New scams making way through Twin Counties

By Allen Worrell -

Several scams, some new and some old, are making their way through the Twin Counties.

Law enforcement and local citizens want folks to be aware of the scams, including a scam that has affected the area before involving AEP. A local business owner, who wishes to remain anonymous, said he was nearly taken for $900 this past week after receiving a call from someone claiming to be with AEP.

“The guy called and said I was three months behind. He wanted me to go and buy a moneygram card for $900 and call him back after I did that or he said they were going to cut my power off,” the business owner said. “I drove to the Dollar General and the manager told me it sounded like a scam. Then he showed me an email that said it had been happening in Wythe County and to other people here in Carroll. AEP is never going to ask you for any money directly or for it to be sent on a card. You can go online and pay your bill if you need to.”

AEP offered the following tips to avoid being scammed:

• Confirm that you are speaking to a utility representative. If you have any concerns, tell them that you will independently check the phone number for the utility to verify the caller’s identity and information.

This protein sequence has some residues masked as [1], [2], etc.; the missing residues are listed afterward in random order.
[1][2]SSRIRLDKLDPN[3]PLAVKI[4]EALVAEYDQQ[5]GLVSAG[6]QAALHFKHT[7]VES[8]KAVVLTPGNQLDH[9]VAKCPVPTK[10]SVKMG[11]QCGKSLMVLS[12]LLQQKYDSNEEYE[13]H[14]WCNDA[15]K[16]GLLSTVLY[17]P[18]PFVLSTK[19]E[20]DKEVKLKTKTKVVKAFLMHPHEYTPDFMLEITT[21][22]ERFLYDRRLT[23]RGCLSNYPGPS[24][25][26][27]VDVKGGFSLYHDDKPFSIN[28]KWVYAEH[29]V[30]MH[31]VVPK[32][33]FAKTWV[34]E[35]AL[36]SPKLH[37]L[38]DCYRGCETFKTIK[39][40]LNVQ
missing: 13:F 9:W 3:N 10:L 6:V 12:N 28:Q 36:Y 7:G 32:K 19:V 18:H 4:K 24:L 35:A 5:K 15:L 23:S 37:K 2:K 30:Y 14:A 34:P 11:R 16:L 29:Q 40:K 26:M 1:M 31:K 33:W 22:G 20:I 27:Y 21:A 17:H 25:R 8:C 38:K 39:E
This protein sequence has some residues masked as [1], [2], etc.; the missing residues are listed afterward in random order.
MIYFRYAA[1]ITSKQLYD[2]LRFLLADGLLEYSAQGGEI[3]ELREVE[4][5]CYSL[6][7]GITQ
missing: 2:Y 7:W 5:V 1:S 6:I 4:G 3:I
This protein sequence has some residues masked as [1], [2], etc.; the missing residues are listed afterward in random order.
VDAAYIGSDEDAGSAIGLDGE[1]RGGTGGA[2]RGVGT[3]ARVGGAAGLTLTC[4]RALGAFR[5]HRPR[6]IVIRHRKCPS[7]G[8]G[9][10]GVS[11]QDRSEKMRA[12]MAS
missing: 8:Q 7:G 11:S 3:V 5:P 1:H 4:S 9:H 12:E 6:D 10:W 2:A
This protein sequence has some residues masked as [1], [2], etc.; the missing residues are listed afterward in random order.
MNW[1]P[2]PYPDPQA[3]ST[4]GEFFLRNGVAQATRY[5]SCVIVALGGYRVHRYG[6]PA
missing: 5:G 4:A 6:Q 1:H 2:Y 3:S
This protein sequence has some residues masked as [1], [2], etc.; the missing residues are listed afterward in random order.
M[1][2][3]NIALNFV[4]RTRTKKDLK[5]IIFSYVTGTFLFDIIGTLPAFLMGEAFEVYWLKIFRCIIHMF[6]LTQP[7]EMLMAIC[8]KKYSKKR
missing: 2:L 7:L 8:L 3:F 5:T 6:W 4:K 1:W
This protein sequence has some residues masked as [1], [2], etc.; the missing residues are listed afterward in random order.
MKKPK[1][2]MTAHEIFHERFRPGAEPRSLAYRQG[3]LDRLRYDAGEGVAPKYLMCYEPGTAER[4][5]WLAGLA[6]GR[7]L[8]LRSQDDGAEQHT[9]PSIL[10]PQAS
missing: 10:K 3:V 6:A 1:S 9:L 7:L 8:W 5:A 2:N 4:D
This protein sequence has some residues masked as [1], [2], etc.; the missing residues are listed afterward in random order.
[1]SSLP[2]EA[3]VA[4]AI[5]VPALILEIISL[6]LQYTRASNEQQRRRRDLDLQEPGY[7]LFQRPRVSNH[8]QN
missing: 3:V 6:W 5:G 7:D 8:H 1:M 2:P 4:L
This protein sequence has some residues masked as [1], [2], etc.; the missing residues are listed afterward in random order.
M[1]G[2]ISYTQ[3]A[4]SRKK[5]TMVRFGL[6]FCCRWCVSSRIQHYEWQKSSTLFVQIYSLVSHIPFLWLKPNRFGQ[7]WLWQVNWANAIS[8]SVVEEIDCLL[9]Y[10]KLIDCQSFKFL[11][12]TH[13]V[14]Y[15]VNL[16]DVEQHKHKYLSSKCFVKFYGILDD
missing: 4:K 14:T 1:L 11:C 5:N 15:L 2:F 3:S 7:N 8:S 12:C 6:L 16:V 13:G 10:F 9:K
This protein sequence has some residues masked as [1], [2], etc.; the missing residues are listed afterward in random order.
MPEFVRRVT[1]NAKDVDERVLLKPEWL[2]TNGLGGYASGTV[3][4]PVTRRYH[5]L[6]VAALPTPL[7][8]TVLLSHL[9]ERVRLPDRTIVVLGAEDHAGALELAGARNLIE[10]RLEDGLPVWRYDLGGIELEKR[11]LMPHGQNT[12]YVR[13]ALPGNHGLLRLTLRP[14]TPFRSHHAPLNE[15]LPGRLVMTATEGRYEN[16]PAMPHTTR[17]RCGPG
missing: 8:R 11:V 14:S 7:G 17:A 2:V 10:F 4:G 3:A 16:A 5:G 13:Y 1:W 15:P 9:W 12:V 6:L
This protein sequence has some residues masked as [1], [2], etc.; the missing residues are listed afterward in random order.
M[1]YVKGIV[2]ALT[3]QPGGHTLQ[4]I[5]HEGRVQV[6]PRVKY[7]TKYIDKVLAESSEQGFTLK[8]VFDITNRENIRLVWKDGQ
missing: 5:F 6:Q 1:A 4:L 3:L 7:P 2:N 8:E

• Be wary of anyone demanding immediate payment or payment in forms that are difficult to trace, such as Western Union, Vanilla or Green Dot cash cards.

• Never give your credit card, debit card, Social Security, ATM, checking or savings account numbers to anyone who comes to your home, calls or sends an email requesting information.

• Never allow anyone claiming to be a utility service person into your home unless you have scheduled an appointment and the person has proper identification. Contact the police if you become concerned about your safety.

Carroll County Sheriff J.B. Gardner said there are many scams everyone needs to be aware of in the area. One of the most common is a scheme in which a caller tells you that you have a won a million dollars and asks you to send in a deposit to collect the money. Another involves scammers calling to inform you that a relative such as a grandchild has been jailed out of the area and needs you to send money to bail them out immediately.

“We are getting these things every day now. So many people think this one time it is the truth, but once you send that money off you will never get it back,” Gardner said. “If it sounds too good to be true, then it probably is. If you are unsure of something, just call us. Do not send money for any reason.”

The Carroll County Sheriff’s Office can be reached at (276) 728-4146.

Allen Worrell can be reached at (276) 779-4062 or on Twitter@AWorrellTCN

By Allen Worrell